General Pope would later claim that he directed the proclamation to his own men, not to the men of the Army of the Potomac. But then, that was also a problem. Prior to hearing or reading the address, most of the newly-formed Army of Virginia had taken a liking to Pope. Here was a man who would fight. Here was a man who was pursuing the Rebels. After this date, however, what became known at “Pope’s Bull,” was seen by the men in the ranks as a thorough lashing of their commanders, whom they had mostly grown to respect. Pope had not been in the Shenandoah Valley with Stonewall Jackson’s foot cavalry. He could not know. He had been in the west with his arrogance and whatever victories he attained were against lesser Confederate Generals.
The officers of the Army of Virginia were even less amused. At best, he was a “blow hard,” a “weak and silly man.” At worst, he was turning his own army against him.2
President Lincoln was unhappy with General McClellan for many of the same reasons Pope stated in his thinly-veiled critique of the eastern philosophy of warfare. Unlike Pope, he couldn’t wear it on his sleeve. He now fully realized that McClellan would not fight – that the campaign on the Virginia Peninsula was through.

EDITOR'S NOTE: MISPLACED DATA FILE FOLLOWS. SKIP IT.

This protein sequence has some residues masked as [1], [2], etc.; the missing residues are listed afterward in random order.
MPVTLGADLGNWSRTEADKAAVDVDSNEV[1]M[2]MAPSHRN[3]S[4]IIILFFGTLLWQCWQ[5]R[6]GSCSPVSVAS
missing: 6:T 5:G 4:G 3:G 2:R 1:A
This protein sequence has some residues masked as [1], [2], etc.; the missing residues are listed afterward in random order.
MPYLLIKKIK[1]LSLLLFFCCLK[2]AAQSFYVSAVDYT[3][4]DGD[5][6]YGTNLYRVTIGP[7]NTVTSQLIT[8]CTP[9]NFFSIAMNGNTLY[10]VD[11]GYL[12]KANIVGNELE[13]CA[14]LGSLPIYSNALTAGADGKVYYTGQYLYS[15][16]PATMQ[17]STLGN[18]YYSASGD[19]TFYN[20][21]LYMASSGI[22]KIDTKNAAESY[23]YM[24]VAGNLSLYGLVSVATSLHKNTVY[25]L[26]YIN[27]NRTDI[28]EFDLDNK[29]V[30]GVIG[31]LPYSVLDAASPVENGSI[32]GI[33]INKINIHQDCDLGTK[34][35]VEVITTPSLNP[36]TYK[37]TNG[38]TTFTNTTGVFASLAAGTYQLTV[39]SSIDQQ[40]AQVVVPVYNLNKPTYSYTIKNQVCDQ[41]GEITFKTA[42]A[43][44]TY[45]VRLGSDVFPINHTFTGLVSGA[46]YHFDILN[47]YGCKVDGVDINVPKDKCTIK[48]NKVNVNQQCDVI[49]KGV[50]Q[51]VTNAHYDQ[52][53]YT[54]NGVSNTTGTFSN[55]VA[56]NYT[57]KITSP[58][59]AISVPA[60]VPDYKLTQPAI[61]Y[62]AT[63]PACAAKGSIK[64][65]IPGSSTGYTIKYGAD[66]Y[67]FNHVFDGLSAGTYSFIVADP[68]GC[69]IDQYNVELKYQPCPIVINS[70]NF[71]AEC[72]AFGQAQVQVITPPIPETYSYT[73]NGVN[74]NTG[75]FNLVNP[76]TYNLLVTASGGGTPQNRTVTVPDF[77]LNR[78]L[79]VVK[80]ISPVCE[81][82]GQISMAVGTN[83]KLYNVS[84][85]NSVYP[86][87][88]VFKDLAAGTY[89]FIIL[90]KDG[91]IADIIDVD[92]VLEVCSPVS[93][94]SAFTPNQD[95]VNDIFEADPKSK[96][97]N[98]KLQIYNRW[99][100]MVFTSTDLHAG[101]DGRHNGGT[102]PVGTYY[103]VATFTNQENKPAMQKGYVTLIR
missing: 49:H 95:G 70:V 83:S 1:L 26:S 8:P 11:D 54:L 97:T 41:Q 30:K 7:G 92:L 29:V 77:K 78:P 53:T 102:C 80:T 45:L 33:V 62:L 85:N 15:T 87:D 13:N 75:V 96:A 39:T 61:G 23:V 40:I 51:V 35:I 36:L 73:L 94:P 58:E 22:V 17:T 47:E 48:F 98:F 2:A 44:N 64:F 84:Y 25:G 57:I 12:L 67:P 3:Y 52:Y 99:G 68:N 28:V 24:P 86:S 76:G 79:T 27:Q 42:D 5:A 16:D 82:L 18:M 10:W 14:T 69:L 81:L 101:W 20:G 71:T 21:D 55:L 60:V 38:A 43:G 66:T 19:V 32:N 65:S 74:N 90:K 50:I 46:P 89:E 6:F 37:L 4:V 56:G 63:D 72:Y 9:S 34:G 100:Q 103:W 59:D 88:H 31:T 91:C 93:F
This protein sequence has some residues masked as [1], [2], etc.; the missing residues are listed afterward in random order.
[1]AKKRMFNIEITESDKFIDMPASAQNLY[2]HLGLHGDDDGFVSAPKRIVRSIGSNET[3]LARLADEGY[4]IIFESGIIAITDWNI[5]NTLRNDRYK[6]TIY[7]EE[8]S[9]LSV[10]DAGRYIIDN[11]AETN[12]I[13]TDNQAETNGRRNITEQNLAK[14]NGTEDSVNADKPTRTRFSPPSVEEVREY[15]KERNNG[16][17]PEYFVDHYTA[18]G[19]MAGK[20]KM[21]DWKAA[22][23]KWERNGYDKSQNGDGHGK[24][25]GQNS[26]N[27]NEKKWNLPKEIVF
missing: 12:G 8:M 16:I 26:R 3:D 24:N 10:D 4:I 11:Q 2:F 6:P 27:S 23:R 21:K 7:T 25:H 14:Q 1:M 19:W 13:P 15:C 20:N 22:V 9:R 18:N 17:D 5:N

It was in this climate, realizing that Richmond was not about to fall, that he returned to the idea of emancipating the slaves. The previous day, in a carriage ride with Naval Secretary Gideon Welles and Secretary of State William Seward to the funeral of Secretary of War Edwin Stanton’s infant child, Lincoln revealed that “he had about come to the conclusion that it was a military necessity, absolutely essential for the salvation of the nation, that we must free the slaves or be ourselves subdued.”